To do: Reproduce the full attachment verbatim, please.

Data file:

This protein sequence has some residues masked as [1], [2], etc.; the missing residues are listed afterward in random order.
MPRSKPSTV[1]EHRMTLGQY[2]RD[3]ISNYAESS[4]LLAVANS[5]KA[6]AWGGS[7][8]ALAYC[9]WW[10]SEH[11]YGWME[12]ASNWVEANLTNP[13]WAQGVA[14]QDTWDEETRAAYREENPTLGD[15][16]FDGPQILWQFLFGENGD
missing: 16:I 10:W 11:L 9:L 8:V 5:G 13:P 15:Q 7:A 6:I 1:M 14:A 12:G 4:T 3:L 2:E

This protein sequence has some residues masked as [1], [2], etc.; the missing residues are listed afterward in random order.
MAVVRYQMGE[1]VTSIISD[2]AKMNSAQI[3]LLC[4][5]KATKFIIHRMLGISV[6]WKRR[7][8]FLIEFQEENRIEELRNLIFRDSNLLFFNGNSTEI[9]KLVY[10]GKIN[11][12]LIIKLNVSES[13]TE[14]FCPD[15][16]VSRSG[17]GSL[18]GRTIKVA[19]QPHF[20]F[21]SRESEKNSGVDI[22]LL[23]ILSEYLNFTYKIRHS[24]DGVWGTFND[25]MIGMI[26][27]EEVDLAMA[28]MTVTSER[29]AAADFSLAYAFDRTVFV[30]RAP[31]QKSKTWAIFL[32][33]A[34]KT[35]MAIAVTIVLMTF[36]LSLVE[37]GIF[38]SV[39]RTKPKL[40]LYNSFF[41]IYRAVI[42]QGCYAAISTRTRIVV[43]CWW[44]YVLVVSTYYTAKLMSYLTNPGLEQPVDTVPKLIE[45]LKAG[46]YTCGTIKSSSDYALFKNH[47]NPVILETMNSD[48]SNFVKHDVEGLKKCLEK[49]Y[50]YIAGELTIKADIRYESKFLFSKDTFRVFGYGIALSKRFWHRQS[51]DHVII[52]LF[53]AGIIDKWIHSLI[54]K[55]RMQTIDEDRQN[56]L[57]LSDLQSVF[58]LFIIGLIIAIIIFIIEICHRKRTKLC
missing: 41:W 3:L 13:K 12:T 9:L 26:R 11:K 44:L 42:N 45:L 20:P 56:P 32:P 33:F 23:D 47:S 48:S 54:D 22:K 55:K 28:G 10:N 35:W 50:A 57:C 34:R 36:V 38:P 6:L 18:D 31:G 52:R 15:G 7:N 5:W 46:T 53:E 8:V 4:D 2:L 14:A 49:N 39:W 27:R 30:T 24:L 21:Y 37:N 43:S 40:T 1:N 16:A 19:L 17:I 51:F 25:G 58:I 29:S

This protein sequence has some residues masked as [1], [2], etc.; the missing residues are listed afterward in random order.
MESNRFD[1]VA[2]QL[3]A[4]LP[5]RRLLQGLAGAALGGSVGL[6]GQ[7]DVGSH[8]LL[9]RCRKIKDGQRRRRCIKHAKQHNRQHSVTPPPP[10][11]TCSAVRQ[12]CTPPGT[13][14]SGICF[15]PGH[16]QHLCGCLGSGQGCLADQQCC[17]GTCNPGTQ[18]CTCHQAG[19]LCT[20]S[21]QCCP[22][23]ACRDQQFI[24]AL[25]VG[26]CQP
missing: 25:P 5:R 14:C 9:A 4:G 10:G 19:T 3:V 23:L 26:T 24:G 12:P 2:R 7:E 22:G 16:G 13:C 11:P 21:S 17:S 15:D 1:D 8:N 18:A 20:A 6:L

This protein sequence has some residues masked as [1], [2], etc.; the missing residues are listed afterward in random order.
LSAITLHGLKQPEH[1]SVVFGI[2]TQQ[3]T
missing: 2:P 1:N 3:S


This protein sequence has some residues masked as [1], [2], etc.; the missing residues are listed afterward in random order.
MPRSKPSTV[1]EHRMTLGQY[2]RD[3]ISNYAESS[4]LLAVANS[5]KA[6]AWGGS[7][8]ALAYC[9]WW[10]SEH[11]YGWME[12]ASNWVEANLTNP[13]WAQGVA[14]QDTWDEETRAAYREENPTLGD[15][16]FDGPQILWQFLFGENGD
missing: 16:I 10:W 11:L 9:L 8:V 5:G 13:P 15:Q 7:A 6:I 1:M 14:A 12:G 4:T 3:L 2:E

This protein sequence has some residues masked as [1], [2], etc.; the missing residues are listed afterward in random order.
MAVVRYQMGE[1]VTSIISD[2]AKMNSAQI[3]LLC[4][5]KATKFIIHRMLGISV[6]WKRR[7][8]FLIEFQEENRIEELRNLIFRDSNLLFFNGNSTEI[9]KLVY[10]GKIN[11][12]LIIKLNVSES[13]TE[14]FCPD[15][16]VSRSG[17]GSL[18]GRTIKVA[19]QPHF[20]F[21]SRESEKNSGVDI[22]LL[23]ILSEYLNFTYKIRHS[24]DGVWGTFND[25]MIGMI[26][27]EEVDLAMA[28]MTVTSER[29]AAADFSLAYAFDRTVFV[30]RAP[31]QKSKTWAIFL[32][33]A[34]KT[35]MAIAVTIVLMTF[36]LSLVE[37]GIF[38]SV[39]RTKPKL[40]LYNSFF[41]IYRAVI[42]QGCYAAISTRTRIVV[43]CWW[44]YVLVVSTYYTAKLMSYLTNPGLEQPVDTVPKLIE[45]LKAG[46]YTCGTIKSSSDYALFKNH[47]NPVILETMNSD[48]SNFVKHDVEGLKKCLEK[49]Y[50]YIAGELTIKADIRYESKFLFSKDTFRVFGYGIALSKRFWHRQS[51]DHVII[52]LF[53]AGIIDKWIHSLI[54]K[55]RMQTIDEDRQN[56]L[57]LSDLQSVF[58]LFIIGLIIAIIIFIIEICHRKRTKLC
missing: 41:W 3:L 13:K 12:T 9:L 26:R 11:K 44:L 42:N 45:L 20:P 56:P 32:P 33:F 23:D 47:S 48:S 54:D 22:K 55:K 28:G 10:N 35:W 50:A 57:C 34:R 36:V 38:P 6:L 18:D 31:G 52:R 15:G 7:N 5:W 46:T 53:E 8:V 4:D 2:L 14:A 49:N 39:W 27:R 30:T 24:L 21:Y 37:N 43:S 40:T 1:N 16:A 19:L 17:I 51:F 25:G 58:I 29:S

This protein sequence has some residues masked as [1], [2], etc.; the missing residues are listed afterward in random order.
MESNRFD[1]VA[2]QL[3]A[4]LP[5]RRLLQGLAGAALGGSVGL[6]GQ[7]DVGSH[8]LL[9]RCRKIKDGQRRRRCIKHAKQHNRQHSVTPPPP[10][11]TCSAVRQ[12]CTPPGT[13][14]SGICF[15]PGH[16]QHLCGCLGSGQGCLADQQCC[17]GTCNPGTQ[18]CTCHQAG[19]LCT[20]S[21]QCCP[22][23]ACRDQQFI[24]AL[25]VG[26]CQP
missing: 25:P 5:R 14:C 9:A 4:G 10:G 19:T 3:V 23:L 26:T 24:G 12:P 2:R 7:E 22:G 16:G 13:C 11:P 21:S 17:S 15:D 1:D 8:N 18:A 20:A 6:L

This protein sequence has some residues masked as [1], [2], etc.; the missing residues are listed afterward in random order.
LSAITLHGLKQPEH[1]SVVFGI[2]TQQ[3]T
missing: 2:P 1:N 3:S